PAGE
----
Malignant

Written by Alexander Reams

73/100

I can see a young James Wan watching a Giallo film, and thinking “Oh I’m gonna make some weird shit” (kudos to James Gunn and Chris Pratt for giving us that line). Throughout his career, Wan has riffed on many genres, and now we can add Giallo to that list. The iconic Italian horror genre was made popular in the 1970s, particularly by Dario Argento. James Wan takes the iconic genre and mixes it with modern themes and messages. Maddy (Annabelle Wallis) is in an abusive marriage with Derek (Jake Abel), she begins to experience visions of a sinister force and fights to protect herself and her family. 

This is not Annabelle Wallis’ first collaboration with James Wan, she was the lead in the spinoff to The Conjuring. Given that previous history, it seemed to reason that they would work together down the line, and here they offer up a beautiful metaphor for abuse and toxic relationships. Wallis not only conveys the past of her character but also (quite literally) embodies this person who is haunted by past memories and trauma. While she does not fully elevate the script to the iconic female horror leads we know and love, she still does more than the previous female characters in Wan’s repertoire, which is a welcome breath of fresh air. 

Something Wallis and Wan both excel in is the brilliant horror sequences. Allowing for the pair, and DP Michael Burgess to present unique and original sequences which are unlike any I have seen. One in the early parts of the film mixes visual and practical effects to transform a house into another environment, and the metamorphasis is transfixing and spine-chilling. 

Wan’s relationship with Michael Burgess is a relatively new one, however, he has worked with Don Burgess, Michael’s father, many times, and with the younger Burgess just coming off another horror film, The Conjuring: The Devil Made Me Do It, following it up with a James Wan original just makes sense. Michael Burgess takes the potential shown in The Conjuring: The Devil Made Me Do It and flies with it, demonstrating his brilliance as a DP, and a master of framing and camera movement.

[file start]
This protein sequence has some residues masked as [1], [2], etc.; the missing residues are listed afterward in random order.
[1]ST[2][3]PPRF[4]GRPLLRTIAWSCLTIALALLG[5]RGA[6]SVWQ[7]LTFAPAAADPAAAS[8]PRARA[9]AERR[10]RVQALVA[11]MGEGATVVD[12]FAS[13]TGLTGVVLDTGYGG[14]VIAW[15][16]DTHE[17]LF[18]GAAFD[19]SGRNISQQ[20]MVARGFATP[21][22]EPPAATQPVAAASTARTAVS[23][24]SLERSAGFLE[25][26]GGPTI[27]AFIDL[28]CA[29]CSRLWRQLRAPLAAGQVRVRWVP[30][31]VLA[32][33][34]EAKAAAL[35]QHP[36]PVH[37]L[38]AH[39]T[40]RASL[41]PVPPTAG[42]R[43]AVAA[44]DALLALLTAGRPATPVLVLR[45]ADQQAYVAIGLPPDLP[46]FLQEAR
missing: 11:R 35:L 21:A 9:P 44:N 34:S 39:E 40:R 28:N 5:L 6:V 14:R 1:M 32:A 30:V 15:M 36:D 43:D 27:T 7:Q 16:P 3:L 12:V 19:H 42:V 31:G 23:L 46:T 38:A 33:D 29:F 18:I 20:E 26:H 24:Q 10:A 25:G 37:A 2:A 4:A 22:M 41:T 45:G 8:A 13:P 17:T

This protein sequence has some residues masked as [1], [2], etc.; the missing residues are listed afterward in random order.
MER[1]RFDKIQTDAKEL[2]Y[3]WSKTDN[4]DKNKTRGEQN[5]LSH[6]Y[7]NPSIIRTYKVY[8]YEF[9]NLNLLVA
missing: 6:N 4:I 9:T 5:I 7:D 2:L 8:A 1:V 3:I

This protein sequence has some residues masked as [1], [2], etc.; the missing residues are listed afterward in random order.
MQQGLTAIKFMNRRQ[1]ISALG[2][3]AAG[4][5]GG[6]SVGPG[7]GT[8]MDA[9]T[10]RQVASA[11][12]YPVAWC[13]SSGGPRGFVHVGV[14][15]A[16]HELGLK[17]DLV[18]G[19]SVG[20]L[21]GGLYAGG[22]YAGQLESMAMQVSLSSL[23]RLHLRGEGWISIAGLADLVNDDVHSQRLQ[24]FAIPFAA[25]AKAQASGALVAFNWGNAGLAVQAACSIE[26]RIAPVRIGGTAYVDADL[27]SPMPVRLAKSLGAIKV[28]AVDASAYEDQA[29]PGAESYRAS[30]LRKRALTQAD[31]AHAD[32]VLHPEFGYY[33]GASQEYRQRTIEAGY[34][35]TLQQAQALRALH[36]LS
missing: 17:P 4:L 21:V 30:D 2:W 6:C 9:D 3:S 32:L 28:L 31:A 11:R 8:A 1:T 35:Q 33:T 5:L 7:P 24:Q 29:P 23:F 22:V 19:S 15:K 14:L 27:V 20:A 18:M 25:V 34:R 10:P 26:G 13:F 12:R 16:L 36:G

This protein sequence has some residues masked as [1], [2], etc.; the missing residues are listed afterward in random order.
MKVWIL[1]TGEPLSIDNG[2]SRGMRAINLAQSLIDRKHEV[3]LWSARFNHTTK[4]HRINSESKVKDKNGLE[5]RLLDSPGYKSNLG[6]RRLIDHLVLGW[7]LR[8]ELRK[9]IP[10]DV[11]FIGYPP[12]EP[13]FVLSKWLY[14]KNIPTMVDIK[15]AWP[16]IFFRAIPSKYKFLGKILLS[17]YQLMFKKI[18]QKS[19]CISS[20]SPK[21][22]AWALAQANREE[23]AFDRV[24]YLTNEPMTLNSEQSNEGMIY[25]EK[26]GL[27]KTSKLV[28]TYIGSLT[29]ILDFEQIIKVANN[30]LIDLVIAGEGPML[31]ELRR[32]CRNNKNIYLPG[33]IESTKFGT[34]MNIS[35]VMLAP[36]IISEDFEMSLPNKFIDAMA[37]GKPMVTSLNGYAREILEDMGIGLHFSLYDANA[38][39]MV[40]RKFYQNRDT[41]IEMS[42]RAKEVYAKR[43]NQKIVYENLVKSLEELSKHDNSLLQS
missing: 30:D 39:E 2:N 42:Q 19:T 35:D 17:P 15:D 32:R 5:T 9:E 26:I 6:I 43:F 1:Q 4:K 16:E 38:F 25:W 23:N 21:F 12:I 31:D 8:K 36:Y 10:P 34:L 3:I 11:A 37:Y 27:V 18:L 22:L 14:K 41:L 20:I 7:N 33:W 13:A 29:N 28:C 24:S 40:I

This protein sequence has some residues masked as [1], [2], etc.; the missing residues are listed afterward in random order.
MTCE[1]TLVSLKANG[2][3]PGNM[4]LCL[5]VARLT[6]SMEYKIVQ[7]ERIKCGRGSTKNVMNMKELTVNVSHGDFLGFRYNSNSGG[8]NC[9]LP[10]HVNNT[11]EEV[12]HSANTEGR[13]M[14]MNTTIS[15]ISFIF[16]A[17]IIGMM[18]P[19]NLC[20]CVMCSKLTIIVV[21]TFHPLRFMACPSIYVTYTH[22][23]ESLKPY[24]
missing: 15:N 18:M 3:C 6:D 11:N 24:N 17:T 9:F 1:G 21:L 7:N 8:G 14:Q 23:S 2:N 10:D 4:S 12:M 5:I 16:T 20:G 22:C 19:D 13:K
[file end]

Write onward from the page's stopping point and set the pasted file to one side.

Even with all of this greatness, rarely is a film without flaws, and Wan’s latest offering is not without its faults. Akela Cooper, whose credits include Hell Fest, Luke Cage, and 2 other pictures that struggled in their writing serves as screenwriter. Cooper took a brilliant premise by the husband-wife duo of Wan and Ingrid Bisu and unfortunately wrote in watered down dialogue, which should be heartbreaking and is instead laugh-inducing at times. This half-baked screenplay doesn’t take away from what is happening in front of us. Wan doesn’t need dialogue to convey emotion, and this shines in the final act. Transforming the film into someone mind-bending, and full of heart and emotion. In this writer’s opinion, this is Wan’s most emotionally charged film. From the mother-daughter relationship to the sister relationship, all leading to the most unexpected reveal. Which ends the film on a somewhat positive note that also leaves the door open to future stories in this world, which excites this writer to no end.

Malignant Trailer

Malignant is currently playing in wide theatrical release and available to stream on HBO Max.

You can connect with Alexander on his social media profiles: Instagram, Letterboxd, and Twitter. Or see more of his work on his website.